VHS Students help family fulfill a dream

Instructor Bruce Haberle congratulates students with The Villages High School’s Construction Management Academy for helping build a new home in Lady Lake for Amanda Brooks and her daughter, Emilee Carter.

Most families aim to build success and raise their standard of living so their children can have better lives. But, this isn’t feasible for everyone without help. Habitat for Humanity of Lake-Sumter and the Construction Management Academy of The Villages High School work together to give some of these families a boost when it comes to their homes, a measure of success for many families. Habitat and the academy recently completed a yearlong project to build a home for the Brooks family and handed over the keys to their new home Wednesday.

To Amanda Brooks, a working, single parent whose family received the house, the students’ drive and efforts were impressive and something for which she always will be grateful.

“The students are amazing,” she said. “I know they don’t realize it but they have completely changed my life.”

Brooks Family

After years of trying to obtain a home, Brooks and her daughter, Emilee, received the keys to their new home with tears of joy. Brooks applied to the program at The Villages Charter School and, through a selection process, was chosen out of the top five applicants.

 “I remember exactly where I was when I received the call from Habitat,” Brooks said. “I was at work, and I took the call and I wanted to jump up and down and cry in excitement.”

She said she then contacted everyone that knew she had applied.

“My family is so proud of the woman, mother, daughter I’ve become,” she said. “They can’t wait to come visit my new home.”

Brooks has spent the year keeping herself steady at work and volunteering over 200 hours of “sweat equity” for Habitat for Humanity.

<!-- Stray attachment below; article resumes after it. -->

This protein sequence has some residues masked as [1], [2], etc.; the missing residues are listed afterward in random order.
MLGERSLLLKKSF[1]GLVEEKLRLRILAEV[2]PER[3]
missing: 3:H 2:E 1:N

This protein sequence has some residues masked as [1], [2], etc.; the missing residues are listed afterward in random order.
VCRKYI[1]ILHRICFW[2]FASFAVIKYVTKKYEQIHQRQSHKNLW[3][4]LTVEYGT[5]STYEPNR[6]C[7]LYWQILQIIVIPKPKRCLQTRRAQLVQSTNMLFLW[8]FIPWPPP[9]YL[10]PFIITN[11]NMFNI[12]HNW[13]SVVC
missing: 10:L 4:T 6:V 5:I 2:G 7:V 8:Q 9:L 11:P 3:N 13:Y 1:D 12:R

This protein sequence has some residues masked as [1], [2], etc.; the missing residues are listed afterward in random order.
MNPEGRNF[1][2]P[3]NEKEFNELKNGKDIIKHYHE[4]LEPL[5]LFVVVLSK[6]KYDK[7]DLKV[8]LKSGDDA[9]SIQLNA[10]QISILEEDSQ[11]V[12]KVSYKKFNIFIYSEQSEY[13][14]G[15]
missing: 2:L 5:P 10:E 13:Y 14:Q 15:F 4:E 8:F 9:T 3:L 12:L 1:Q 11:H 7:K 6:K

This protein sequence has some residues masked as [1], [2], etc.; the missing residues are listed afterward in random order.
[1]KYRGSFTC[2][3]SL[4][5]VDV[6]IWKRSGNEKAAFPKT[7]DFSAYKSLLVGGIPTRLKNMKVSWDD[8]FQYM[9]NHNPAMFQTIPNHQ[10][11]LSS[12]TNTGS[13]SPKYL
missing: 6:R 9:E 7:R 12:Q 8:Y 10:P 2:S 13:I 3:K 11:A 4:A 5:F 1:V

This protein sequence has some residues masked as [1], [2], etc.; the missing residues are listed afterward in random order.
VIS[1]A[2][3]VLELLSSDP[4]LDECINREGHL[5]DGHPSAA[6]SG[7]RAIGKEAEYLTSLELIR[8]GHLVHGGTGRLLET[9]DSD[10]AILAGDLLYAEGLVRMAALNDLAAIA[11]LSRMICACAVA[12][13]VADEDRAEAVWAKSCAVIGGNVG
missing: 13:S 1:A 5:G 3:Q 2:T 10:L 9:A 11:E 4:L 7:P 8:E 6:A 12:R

The construction students even planned a surprise for Emilee: a bright pink playhouse for her to enjoy in her new backyard. Art students lent their artistic abilities to add characters from Disney movies to the decor. Emilee smiled as she ducked through the door labeled “Emilee’s Playhouse.”

Habitat for Humanity

Danielle Stroud, incoming CEO of Habitat for Humanity Lake-Sumter, attended the event and coordinated the ceremony. Stroud has worked alongside the Brooks family on this project to ensure they have an affordable home.

“When you have a place you can afford, and not worrying about where you’re going to rest your head, you can make those decisions for the future of your life,” she said

Since 1989, Habitat for Humanity of Lake-Sumter, a nonprofit organization, has created affordable housing projects throughout Lake and Sumter counties to create better quality of life and standards of living for families in need.

Last year alone, $389,187 was spent on Habitat for Humanity Lake-Sumter youth construction projects.

“If you meet the requirements, apply,” Brooks recommended. “This program is amazing. If you don’t need help from them, then volunteer. They are always looking for people to help on projects.”

Youth Construction of VHS

The Construction Management Academy has been building homes and learning the trade under the guidance of Bruce Haberle for three years, completing one house each year.